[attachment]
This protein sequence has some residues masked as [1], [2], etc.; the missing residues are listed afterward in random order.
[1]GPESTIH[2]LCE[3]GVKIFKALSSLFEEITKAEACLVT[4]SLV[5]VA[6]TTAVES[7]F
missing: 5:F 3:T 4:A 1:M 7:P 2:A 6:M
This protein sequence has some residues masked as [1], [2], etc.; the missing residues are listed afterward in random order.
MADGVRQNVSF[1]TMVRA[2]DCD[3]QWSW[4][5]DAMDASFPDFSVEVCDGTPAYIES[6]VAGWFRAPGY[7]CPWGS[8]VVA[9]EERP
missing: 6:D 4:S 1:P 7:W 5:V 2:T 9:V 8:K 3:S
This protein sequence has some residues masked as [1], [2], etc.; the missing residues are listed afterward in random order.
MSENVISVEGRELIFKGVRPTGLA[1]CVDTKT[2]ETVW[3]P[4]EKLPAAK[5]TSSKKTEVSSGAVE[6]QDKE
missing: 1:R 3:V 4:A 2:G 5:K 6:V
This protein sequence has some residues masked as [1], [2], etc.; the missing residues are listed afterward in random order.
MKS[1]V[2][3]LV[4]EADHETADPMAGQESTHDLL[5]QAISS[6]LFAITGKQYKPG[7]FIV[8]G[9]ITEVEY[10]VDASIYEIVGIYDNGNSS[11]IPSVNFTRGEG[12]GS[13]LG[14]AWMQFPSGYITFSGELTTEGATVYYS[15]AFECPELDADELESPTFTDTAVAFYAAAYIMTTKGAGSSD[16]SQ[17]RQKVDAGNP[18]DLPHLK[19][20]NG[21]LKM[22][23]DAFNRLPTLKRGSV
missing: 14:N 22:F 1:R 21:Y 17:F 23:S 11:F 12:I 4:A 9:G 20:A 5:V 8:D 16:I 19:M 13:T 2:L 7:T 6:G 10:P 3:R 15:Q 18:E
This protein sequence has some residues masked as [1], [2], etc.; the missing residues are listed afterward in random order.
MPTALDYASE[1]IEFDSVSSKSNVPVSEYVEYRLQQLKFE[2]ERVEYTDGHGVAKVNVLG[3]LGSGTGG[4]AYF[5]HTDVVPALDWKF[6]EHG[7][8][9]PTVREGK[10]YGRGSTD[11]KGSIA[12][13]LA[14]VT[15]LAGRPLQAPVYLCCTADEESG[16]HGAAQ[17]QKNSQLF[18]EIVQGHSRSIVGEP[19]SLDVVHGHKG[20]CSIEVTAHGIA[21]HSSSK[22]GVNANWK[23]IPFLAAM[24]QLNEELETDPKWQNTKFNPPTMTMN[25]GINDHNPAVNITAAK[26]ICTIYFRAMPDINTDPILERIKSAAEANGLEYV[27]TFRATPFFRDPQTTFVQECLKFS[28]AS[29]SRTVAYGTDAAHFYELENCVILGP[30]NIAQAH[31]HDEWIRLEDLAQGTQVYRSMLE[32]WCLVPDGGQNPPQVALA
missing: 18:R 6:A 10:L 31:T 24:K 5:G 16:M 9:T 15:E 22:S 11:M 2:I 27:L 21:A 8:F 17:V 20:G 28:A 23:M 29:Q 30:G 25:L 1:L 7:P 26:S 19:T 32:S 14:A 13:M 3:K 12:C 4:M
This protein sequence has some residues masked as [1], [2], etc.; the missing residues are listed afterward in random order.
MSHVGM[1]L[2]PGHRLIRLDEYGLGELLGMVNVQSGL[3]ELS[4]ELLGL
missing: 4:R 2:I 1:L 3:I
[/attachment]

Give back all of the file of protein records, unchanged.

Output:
This protein sequence has some residues masked as [1], [2], etc.; the missing residues are listed afterward in random order.
[1]GPESTIH[2]LCE[3]GVKIFKALSSLFEEITKAEACLVT[4]SLV[5]VA[6]TTAVES[7]F
missing: 5:F 3:T 4:A 1:M 7:P 2:A 6:M
This protein sequence has some residues masked as [1], [2], etc.; the missing residues are listed afterward in random order.
MADGVRQNVSF[1]TMVRA[2]DCD[3]QWSW[4][5]DAMDASFPDFSVEVCDGTPAYIES[6]VAGWFRAPGY[7]CPWGS[8]VVA[9]EERP
missing: 6:D 4:S 1:P 7:W 5:V 2:T 9:V 8:K 3:S
This protein sequence has some residues masked as [1], [2], etc.; the missing residues are listed afterward in random order.
MSENVISVEGRELIFKGVRPTGLA[1]CVDTKT[2]ETVW[3]P[4]EKLPAAK[5]TSSKKTEVSSGAVE[6]QDKE
missing: 1:R 3:V 4:A 2:G 5:K 6:V
This protein sequence has some residues masked as [1], [2], etc.; the missing residues are listed afterward in random order.
MKS[1]V[2][3]LV[4]EADHETADPMAGQESTHDLL[5]QAISS[6]LFAITGKQYKPG[7]FIV[8]G[9]ITEVEY[10]VDASIYEIVGIYDNGNSS[11]IPSVNFTRGEG[12]GS[13]LG[14]AWMQFPSGYITFSGELTTEGATVYYS[15]AFECPELDADELESPTFTDTAVAFYAAAYIMTTKGAGSSD[16]SQ[17]RQKVDAGNP[18]DLPHLK[19][20]NG[21]LKM[22][23]DAFNRLPTLKRGSV
missing: 14:N 22:F 1:R 21:Y 17:F 23:S 11:F 12:I 4:A 9:G 20:A 5:V 8:D 16:I 19:M 13:T 2:L 7:T 6:G 10:P 3:R 15:Q 18:E
This protein sequence has some residues masked as [1], [2], etc.; the missing residues are listed afterward in random order.
MPTALDYASE[1]IEFDSVSSKSNVPVSEYVEYRLQQLKFE[2]ERVEYTDGHGVAKVNVLG[3]LGSGTGG[4]AYF[5]HTDVVPALDWKF[6]EHG[7][8][9]PTVREGK[10]YGRGSTD[11]KGSIA[12][13]LA[14]VT[15]LAGRPLQAPVYLCCTADEESG[16]HGAAQ[17]QKNSQLF[18]EIVQGHSRSIVGEP[19]SLDVVHGHKG[20]CSIEVTAHGIA[21]HSSSK[22]GVNANWK[23]IPFLAAM[24]QLNEELETDPKWQNTKFNPPTMTMN[25]GINDHNPAVNITAAK[26]ICTIYFRAMPDINTDPILERIKSAAEANGLEYV[27]TFRATPFFRDPQTTFVQECLKFS[28]AS[29]SRTVAYGTDAAHFYELENCVILGP[30]NIAQAH[31]HDEWIRLEDLAQGTQVYRSMLE[32]WCLVPDGGQNPPQVALA
missing: 18:R 6:A 10:L 31:T 24:K 5:G 16:M 9:T 15:E 22:S 11:M 2:I 27:L 21:A 8:F 17:V 20:G 28:A 23:M 29:Q 30:G 25:L 1:L 7:P 26:S 19:T 32:S 14:A 13:M 3:K 12:C 4:M
This protein sequence has some residues masked as [1], [2], etc.; the missing residues are listed afterward in random order.
MSHVGM[1]L[2]PGHRLIRLDEYGLGELLGMVNVQSGL[3]ELS[4]ELLGL
missing: 4:R 2:I 1:L 3:I